Report finds some PE bales went to trash, not recycling

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baled plastic films

Investigators placed GPS tracking devices in bales of plastic. | PhilipR/Shutterstock

CBC News in Canada used tracking devices to follow where garbage and recycling companies took loads of recovered film. Much of the plastic was ultimately burned or buried.

The Canadian national news outlet on Sept. 28 reported on its investigation, which took place in British Columbia.

CBC News’ Marketplace team worked with Seattle-based waste watchdog group Basel Action Network (BAN) to install GPS tracking devices in bales of plastic the team had procured. Marketplace journalists then used an alias email account to commission Merlin Plastics, GFL Environmental and Waste Connections of Canada to collect the 9 tons for recycling.

Merlin is a plastics reclaimer with a presence in the western U.S. and Canada. GFL and Waste Connections are two of North America’s largest waste haulers and processors.

The investigation found that Merlin recycled the polyethylene, GFL Environmental sent it to a waste-to-energy facility and Waste Connections of Canada disposed of it in a landfill.

BAN’s focus in previous years has been on preventing exports of waste to developing countries, and it has been active in placing trackers inside scrap electronics to follow their downstream destinations. The group has also gotten more involved in plastics trade issues lately, speaking out in support of the Basel Convention’s adoption of a proposal from Norway to place restrictions on the international trade of scrap plastics, for example.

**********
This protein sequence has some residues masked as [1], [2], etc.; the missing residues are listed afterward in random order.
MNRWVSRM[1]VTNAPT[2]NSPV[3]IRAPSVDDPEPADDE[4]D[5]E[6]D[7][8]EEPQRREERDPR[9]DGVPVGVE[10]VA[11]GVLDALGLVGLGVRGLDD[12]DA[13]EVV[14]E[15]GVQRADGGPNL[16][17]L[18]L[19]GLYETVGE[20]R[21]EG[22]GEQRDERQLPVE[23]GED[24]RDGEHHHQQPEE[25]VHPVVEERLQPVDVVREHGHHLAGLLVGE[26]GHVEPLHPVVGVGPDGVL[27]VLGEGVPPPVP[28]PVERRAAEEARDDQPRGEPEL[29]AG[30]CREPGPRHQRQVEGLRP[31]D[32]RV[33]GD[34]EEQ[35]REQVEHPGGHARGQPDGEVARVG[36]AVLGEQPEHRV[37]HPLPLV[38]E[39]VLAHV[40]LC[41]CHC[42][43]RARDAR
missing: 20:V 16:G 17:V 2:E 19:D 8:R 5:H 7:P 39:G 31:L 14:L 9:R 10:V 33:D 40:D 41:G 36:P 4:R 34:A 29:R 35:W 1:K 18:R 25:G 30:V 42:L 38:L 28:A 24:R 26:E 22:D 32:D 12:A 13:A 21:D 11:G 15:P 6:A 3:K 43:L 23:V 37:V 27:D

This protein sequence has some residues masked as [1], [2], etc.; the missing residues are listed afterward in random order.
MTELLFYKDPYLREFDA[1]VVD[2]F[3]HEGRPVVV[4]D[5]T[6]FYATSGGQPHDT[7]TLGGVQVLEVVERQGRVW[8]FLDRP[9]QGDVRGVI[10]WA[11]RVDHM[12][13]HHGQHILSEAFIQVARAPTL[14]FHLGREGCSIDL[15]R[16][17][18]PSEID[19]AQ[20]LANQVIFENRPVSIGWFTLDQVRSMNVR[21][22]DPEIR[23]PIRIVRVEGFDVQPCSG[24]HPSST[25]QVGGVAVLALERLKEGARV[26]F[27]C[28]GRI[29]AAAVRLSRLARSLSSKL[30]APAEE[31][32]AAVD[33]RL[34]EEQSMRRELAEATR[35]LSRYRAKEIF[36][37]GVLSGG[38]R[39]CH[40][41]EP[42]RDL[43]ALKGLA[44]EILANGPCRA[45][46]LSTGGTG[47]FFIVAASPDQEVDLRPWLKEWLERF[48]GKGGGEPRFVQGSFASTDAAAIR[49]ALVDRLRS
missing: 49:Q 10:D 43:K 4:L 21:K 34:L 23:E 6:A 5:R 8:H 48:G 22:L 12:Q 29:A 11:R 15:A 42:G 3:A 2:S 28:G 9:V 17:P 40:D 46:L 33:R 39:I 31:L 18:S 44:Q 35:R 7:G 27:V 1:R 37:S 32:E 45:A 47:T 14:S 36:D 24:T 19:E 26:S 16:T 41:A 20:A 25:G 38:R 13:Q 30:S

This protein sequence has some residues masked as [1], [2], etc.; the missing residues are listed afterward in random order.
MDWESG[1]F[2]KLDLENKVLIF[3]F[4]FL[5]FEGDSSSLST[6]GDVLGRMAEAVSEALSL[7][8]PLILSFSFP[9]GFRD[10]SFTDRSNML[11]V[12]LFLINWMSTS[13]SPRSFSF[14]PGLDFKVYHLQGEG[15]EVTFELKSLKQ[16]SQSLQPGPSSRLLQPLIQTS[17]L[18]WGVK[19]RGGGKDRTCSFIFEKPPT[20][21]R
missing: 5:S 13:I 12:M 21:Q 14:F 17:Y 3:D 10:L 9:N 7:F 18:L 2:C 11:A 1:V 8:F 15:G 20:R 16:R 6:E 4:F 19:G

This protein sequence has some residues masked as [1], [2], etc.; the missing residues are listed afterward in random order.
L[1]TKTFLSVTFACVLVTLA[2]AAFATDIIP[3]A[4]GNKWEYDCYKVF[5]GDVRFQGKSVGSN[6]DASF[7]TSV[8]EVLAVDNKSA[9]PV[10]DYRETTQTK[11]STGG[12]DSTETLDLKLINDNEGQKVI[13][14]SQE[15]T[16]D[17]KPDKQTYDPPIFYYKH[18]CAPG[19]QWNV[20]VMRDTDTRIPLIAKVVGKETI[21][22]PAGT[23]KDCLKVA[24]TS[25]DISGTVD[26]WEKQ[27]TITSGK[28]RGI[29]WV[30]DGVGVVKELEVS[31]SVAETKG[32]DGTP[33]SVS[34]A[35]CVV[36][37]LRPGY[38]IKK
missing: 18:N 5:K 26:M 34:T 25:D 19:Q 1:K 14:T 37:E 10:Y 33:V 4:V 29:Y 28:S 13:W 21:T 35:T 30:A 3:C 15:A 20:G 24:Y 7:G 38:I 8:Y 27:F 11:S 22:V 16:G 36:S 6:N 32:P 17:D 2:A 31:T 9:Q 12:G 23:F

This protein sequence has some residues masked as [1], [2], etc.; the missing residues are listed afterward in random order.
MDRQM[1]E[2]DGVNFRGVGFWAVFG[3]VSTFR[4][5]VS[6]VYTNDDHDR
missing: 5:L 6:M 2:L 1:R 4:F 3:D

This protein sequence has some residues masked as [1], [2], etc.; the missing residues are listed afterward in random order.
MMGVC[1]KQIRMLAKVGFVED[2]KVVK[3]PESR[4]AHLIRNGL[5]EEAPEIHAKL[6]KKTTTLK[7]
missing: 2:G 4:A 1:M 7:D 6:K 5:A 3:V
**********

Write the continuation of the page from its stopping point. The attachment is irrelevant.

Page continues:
Marketplace wrote it launched the investigation after instances of Canadian material ending up overseas. The project showed that none of the plastic film was exported, but much of it wasn’t recycled either.

In a statement to Marketplace, GFL Environmental said it couldn’t find a recycling industry buyer for the material, so it used a cost-effective alternative solution. Waste Connections of Canada suggested the plastic was disposed of because of a miscommunication with the driver. Merlin Plastics confirmed the material was recycled into pellets at its British Columbia facility and sold to manufacturers.

British Columbia uses an extended producer responsibility (EPR) system through which Recycle BC, a producer-funded group, manages the collection and recycling of the province’s curbside recyclables.

In response to the Marketplace report, Recycle BC issued a statement on its website saying the investigation involved “one-time, business-to-business transactions outside of the Recycle BC program. They did not leverage or reflect the rigorous processes that underpin Recycle BC’s full producer responsibility system.”

Recycle BC also noted that nearly all of the plastic collected through Recycle BC’s program goes to Merlin Plastics, except for a small amount of densified PS exported to Malaysia for recycling into picture frames.

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